While the Burgas attack fit the modus operandi of Hezbollah, the Israeli official said, it was not clear whether the bomber intended to blow himself up or had suffered what the official called a “work accident,” adding, “We will never know.”
The bomber had a fake Michigan driver’s license, but there are no indications that he had any connection to the United States, the American official said, adding that there were no details yet about the bomber like his name or nationality. He also declined to describe what specific intelligence — intercepted communications, analysis of the bomber’s body parts or other details — that led analysts to conclude that the bomber belonged to Hezbollah.
“This looks like he was hanging out for a local target, and when this popped up he jumped on it,” the official said, referring to a bus carrying Israeli tourists outside the airport in Burgas.
Prime Minister Benjamin Netanyahu said at a news conference on Thursday in Jerusalem that the attack in Burgas was carried out by “Hezbollah, the long arm of Iran.”
Iranian officials condemned the attack and all acts of terrorism. “Terrorism endangers the lives of innocents,” said a spokesman for the Foreign Ministry, Ramin Mehmanparast, according to Iran’s state Arabic-language television channel, Al Alam.
The Bulgarian authorities released a security video Thursday showing the suspect wandering into the arrivals hall at the airport here, for all appearances just a tourist in his plaid shorts, Adidas T-shirt and baseball hat.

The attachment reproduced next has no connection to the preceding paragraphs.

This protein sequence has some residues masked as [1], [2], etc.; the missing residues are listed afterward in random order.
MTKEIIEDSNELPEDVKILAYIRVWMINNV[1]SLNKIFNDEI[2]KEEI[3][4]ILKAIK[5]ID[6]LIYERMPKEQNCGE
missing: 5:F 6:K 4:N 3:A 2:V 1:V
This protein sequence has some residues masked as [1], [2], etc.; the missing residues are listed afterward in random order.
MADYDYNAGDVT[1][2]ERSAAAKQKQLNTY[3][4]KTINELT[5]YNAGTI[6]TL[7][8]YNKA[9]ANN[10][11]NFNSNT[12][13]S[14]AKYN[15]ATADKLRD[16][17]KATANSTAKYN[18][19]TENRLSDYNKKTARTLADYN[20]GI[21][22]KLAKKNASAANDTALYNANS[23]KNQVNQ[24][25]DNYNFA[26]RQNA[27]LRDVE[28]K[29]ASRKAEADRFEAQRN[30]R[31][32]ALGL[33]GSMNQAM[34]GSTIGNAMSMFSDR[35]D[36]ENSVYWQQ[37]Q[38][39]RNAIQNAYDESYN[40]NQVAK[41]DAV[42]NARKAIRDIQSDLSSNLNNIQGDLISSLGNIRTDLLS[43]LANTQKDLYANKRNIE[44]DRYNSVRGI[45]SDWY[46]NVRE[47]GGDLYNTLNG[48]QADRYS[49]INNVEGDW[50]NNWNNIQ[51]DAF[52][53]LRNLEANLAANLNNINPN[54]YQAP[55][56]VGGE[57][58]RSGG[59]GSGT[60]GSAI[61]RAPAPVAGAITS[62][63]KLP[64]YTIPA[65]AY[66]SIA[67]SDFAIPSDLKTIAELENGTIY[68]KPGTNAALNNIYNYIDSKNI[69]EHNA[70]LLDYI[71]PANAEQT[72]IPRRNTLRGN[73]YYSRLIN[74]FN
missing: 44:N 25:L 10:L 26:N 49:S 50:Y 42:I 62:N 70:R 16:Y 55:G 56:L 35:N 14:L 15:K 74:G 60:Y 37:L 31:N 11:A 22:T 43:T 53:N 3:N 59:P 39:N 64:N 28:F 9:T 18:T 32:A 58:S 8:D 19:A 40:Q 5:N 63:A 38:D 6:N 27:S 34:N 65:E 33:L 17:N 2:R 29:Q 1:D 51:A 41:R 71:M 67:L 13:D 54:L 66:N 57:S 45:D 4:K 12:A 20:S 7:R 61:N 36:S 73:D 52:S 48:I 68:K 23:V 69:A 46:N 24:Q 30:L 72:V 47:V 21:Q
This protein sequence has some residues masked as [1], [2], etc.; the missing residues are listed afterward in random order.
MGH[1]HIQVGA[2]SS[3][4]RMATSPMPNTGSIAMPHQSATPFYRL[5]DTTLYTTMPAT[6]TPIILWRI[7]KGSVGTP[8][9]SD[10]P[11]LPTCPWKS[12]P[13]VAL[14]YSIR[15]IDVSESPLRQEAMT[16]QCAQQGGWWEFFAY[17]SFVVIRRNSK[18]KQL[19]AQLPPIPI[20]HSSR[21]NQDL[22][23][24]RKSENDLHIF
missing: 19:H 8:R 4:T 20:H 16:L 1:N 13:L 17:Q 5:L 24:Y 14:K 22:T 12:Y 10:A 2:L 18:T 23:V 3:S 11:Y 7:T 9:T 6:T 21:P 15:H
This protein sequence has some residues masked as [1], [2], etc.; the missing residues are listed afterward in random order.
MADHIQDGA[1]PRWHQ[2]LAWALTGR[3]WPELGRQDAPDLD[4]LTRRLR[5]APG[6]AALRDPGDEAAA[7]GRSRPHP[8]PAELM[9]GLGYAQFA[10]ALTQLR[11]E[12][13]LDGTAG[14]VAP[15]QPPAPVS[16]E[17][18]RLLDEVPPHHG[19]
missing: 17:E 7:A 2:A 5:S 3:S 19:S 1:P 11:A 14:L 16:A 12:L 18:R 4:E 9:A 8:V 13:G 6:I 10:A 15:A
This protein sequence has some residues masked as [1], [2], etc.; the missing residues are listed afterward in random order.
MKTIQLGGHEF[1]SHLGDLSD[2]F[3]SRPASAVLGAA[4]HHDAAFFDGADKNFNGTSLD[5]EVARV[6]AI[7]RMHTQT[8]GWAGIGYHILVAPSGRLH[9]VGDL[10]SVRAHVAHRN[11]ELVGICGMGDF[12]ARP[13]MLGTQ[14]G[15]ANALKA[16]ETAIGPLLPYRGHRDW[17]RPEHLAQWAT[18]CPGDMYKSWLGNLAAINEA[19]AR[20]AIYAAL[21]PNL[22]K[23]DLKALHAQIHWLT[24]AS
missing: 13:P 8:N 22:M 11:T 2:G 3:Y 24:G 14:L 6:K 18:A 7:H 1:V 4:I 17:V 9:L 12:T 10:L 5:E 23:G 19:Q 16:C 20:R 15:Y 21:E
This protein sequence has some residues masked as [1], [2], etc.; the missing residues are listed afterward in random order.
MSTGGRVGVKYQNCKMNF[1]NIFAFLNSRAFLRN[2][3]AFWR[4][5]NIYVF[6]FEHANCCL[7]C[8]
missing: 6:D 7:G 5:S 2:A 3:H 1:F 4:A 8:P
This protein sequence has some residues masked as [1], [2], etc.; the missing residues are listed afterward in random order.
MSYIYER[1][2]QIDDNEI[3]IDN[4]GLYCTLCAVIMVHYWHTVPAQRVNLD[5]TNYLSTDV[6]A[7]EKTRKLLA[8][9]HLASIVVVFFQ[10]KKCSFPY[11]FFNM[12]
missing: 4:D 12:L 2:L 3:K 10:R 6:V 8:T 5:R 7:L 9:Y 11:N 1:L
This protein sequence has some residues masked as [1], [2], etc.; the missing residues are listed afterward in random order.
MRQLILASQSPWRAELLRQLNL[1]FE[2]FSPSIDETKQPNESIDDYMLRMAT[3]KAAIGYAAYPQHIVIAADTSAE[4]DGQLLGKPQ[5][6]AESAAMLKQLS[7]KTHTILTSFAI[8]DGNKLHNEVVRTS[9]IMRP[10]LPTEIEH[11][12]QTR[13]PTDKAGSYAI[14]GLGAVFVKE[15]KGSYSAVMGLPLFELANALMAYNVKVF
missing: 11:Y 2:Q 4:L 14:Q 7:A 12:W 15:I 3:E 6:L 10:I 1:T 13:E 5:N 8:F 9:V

But it is his oddly bulky, oversized backpack that, in terrible hindsight, stands out the most. This bag, investigators believe, contained the bomb that the man is suspected of detonating next to a bus outside the airport, killing the five Israeli tourists, a Bulgarian bus driver and himself in a fireball that upended this city on the Black Sea.
The suicide attack, the country’s first, sent police and intelligence officers from Bulgaria, Israel and the United States racing to identify the bomber and to look for possible accomplices and evidence that would connect him to Hezbollah or Iran.
Officials here have said they have the man’s fingerprints and his DNA, and are trying to identify a man roughly 36 years old, who they suspect was in the country between four and seven days before the blast.
The Bulgarians are still trying to figure out how the bomber entered the country, how he traveled around and where he stayed.